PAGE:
African Union to take 20,000 migrants home from Libya

West African migrants bought and sold openly in modern-day slave markets in Libya.

Protesters demonstrate against ‘slavery in Libya’ on November 23, 2017, outside the Libyan embassy in the Moroccan capital Rabat. PHOTO | FADEL SENNA | AFP 

IN SUMMARY

  • Pressure has grown on the continental body and individual African states to get their citizens out of Libya.

  • African Union had earlier said it wanted to repatriate 15,000 migrants by the year's end, but increased its goal after a task force - including AU, European Union and United Nations officials — met earlier this week.

  • Rwanda has also offered to take in as many as 30,000 migrants who have suffered abuse and slave-like conditions in Libya.

The African Union has upped its goal to repatriate stranded migrants from Libya, saying in a statement that it aims to take 20,000 Africans home in the next six weeks.

Pressure has grown on the continental body and individual African states to get their citizens out of Libya after CNN broadcast a report showing black Africans being sold as slaves in the north African country.

The African Union had earlier said it wanted to repatriate 15,000 migrants by the year's end, but increased its goal after a task force - including AU, European Union and United Nations officials — met earlier this week.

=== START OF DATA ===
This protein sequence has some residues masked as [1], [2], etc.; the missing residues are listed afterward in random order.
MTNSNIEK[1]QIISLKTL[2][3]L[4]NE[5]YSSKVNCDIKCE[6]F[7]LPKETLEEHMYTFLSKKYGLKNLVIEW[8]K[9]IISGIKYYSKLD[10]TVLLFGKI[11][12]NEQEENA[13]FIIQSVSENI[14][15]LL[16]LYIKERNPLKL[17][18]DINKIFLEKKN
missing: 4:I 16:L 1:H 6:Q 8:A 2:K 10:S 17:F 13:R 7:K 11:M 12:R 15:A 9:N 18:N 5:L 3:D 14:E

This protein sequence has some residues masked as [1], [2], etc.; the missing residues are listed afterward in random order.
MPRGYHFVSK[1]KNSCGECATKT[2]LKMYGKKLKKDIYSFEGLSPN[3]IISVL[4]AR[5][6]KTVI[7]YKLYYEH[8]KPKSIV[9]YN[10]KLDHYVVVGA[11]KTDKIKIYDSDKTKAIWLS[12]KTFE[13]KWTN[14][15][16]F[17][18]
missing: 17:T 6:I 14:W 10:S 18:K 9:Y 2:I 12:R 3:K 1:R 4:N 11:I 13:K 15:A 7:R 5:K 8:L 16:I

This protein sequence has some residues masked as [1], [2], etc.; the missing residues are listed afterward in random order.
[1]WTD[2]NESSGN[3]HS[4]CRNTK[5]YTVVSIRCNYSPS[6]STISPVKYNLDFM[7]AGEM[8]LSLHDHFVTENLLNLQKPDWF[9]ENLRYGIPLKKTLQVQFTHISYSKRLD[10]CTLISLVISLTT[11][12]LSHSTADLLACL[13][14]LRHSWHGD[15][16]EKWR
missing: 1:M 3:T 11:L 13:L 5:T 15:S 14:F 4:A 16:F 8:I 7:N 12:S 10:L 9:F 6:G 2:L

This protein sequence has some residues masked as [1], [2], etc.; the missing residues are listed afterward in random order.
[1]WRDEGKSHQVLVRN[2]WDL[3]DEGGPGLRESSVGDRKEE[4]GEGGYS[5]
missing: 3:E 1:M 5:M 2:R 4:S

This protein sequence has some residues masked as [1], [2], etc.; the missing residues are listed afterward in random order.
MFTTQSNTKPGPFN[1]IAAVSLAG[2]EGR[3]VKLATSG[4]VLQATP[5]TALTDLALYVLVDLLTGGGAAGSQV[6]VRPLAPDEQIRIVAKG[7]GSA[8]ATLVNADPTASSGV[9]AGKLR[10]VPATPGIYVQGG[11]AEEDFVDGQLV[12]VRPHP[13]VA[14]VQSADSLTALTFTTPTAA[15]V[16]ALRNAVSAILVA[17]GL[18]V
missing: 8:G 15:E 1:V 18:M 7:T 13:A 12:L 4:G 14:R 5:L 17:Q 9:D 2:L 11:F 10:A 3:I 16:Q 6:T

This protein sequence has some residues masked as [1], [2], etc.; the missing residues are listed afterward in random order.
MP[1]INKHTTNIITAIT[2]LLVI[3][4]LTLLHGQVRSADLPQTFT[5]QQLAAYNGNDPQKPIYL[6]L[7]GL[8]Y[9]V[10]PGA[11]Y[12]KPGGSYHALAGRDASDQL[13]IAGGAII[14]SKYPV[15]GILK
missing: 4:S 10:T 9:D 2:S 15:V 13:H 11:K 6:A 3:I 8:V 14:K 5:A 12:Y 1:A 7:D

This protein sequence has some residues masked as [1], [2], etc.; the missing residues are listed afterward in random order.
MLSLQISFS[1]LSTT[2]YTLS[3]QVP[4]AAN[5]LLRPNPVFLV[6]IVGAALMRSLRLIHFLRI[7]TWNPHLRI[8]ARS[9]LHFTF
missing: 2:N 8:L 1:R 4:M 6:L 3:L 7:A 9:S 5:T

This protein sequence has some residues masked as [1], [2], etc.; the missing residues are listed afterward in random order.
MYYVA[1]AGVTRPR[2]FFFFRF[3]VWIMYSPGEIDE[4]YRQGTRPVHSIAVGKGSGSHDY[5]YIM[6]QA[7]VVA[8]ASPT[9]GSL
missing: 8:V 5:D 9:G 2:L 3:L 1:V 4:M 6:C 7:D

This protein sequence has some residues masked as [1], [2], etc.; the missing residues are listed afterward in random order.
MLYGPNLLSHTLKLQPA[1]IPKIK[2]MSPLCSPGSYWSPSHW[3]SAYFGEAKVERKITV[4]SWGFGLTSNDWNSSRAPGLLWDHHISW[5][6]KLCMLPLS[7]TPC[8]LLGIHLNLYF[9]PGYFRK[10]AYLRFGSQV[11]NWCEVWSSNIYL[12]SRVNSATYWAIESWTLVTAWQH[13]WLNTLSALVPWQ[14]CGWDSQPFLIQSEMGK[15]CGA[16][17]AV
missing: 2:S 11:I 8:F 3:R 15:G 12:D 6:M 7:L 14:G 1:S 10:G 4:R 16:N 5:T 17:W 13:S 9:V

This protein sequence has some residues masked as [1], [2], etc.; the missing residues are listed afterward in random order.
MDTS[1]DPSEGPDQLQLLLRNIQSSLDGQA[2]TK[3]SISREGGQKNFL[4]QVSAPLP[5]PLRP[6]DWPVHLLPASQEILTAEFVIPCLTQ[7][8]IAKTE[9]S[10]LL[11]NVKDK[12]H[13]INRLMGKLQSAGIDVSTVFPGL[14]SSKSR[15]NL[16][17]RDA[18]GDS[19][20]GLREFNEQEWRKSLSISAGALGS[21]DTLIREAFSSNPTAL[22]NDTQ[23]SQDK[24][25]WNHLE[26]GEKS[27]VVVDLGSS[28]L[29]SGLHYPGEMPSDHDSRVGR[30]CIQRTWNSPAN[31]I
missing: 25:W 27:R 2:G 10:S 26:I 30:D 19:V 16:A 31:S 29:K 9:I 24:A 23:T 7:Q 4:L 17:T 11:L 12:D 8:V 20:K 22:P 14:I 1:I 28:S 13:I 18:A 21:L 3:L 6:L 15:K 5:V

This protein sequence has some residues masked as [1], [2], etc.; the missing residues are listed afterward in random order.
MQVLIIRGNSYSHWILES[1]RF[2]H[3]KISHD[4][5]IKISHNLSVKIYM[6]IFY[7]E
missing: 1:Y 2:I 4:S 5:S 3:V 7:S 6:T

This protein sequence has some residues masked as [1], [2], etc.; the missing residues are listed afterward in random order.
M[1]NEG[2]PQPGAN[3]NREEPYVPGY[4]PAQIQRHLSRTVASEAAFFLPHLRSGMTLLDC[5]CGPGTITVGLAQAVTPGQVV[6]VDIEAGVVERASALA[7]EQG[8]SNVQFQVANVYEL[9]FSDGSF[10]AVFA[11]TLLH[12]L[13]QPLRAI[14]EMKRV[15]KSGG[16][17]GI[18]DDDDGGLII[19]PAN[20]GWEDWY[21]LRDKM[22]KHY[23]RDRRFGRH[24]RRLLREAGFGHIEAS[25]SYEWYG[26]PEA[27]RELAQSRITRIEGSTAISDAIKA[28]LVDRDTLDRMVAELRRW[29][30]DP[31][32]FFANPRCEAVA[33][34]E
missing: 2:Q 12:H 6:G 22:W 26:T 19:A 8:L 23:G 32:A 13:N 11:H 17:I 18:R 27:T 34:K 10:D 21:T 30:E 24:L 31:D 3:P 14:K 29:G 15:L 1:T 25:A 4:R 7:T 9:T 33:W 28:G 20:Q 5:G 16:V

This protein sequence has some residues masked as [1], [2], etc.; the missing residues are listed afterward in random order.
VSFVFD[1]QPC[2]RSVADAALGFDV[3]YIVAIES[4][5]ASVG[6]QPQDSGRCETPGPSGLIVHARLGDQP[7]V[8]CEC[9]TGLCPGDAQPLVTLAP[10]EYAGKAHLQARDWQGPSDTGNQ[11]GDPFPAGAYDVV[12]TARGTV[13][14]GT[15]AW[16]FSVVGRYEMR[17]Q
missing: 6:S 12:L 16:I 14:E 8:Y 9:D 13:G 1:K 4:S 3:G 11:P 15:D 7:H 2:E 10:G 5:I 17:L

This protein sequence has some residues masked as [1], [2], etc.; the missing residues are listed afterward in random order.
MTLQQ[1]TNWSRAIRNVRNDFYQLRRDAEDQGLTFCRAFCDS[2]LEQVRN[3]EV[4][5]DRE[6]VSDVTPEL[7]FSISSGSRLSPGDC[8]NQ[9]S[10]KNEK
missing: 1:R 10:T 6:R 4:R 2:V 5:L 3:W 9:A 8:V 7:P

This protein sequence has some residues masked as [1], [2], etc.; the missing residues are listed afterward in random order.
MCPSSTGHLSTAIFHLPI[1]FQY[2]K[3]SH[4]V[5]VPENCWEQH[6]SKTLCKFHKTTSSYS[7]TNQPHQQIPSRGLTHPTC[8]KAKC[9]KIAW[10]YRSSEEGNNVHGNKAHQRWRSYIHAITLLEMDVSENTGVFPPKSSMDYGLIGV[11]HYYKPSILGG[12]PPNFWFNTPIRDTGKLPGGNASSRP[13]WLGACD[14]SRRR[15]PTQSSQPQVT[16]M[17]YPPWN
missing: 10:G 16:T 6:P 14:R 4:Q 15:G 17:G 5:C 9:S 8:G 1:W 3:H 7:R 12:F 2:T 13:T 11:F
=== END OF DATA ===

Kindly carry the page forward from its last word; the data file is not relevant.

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"The immediate focus of the task force will be on the repatriation, within the next six weeks, of the 20,000 migrants currently in identified government-controlled detention centres who have expressed the wish to leave Libya," the AU said in a statement received Thursday.

The group is also working to organise consular services for stranded migrants and landing rights for airlines that can fly migrants out of Libya, the statement said.

Individual African countries have started their own repatriation programmes, with Nigeria, the source of the majority of undocumented migrants trying to reach Europe from Libya, bringing home 144 people earlier this week.

Rwanda has also offered to take in as many as 30,000 migrants who have suffered abuse and slave-like conditions in Libya.

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